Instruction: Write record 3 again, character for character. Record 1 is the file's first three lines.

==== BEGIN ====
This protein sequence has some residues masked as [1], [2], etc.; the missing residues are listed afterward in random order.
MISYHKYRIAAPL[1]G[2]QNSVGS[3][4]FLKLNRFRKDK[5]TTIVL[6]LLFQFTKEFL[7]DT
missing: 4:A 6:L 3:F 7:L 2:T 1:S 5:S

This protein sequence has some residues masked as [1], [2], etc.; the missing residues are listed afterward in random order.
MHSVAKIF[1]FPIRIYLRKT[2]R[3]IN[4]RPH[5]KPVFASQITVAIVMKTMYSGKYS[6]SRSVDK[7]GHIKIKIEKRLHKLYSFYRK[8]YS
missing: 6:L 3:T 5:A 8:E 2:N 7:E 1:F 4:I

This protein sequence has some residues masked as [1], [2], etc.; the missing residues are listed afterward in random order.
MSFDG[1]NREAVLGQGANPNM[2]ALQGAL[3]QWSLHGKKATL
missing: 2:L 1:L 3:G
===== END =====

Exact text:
This protein sequence has some residues masked as [1], [2], etc.; the missing residues are listed afterward in random order.
MSFDG[1]NREAVLGQGANPNM[2]ALQGAL[3]QWSLHGKKATL
missing: 2:L 1:L 3:G